Dispatch from Nanuq: “Even out in the Arctic waters, plastic is all too common”

Nanuq sailing just south of the Svalbard archipelago.

30 July 2018 – Text by Safiria Buono:

I have been fighting a little war over these past 24 hours with some sort of yellow algae or organism. The accumulation of this yellow little thing on my really thin filter obstructed it and water couldn’t pass through it anymore! So, the first 7 litres of water were filtered almost drop by drop, then I had to change the filter to filter the remaining 3 litres. In total, it took me more than one hour. Also, to complete the misadventure: it was 4am, freezing outside, the water was at 3 degrees celcius, we had more that 1 metre waves, and there was 20 knots of wind passing through my naked, wet fingers! But on the positive side: now every other sampling since seems simple to me!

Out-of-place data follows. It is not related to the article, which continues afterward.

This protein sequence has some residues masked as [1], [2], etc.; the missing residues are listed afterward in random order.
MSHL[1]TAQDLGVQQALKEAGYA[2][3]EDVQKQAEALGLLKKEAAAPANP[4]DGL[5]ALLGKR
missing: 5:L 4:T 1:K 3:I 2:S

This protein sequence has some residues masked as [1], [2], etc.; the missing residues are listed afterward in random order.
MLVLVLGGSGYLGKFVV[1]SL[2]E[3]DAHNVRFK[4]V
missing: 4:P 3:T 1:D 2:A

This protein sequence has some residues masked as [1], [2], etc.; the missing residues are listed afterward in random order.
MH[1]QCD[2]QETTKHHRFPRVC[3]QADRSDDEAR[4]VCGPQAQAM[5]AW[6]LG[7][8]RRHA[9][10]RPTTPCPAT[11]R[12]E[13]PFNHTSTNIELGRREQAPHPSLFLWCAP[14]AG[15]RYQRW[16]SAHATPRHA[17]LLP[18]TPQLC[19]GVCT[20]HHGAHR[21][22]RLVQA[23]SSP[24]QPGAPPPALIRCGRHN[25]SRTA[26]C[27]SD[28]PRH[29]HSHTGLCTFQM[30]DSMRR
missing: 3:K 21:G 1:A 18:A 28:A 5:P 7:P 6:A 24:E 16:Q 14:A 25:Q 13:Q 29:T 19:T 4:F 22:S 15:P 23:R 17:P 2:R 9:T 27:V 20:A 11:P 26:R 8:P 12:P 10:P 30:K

Unfortunately, plastic is all too common out here. We have seen, during our shifts, a bit less than 10 big pieces of floating plastic in 7 days. The probability of encountering plastic so frequently out in the open Arctic sea, so far from sources of pollution, should be really thin. So, that means 2 things:

  1. there is lot of plastic waste, even in the Arctic
  2. plastic travels far.

Of course, we already knew this – but to see it is another thing. Even though there are no airplanes, no boats, no traces of any other human being but us… there is one this we cannot escape: human pollution.

Life on board continues its routine: eating, working, reading, doing our shifts, sleeping, playing card games. But you can see that for some people, one week in a boat with 9 other people – with only sea and fog outside, and no normal life rhythm – is already enough. Fortunately, everyone staying on board for the second part of the expedition seem to be highly motivated and happy with this new rhythm! Nevertheless, we feel like we need to move a bit more, to do more exercise, and we look forward to go to Longyearbyen to swim and FINALLY have a shower!

Nanuq’s has now arrived in the Svalbard archipelago, two days ahead of schedule – follow along live!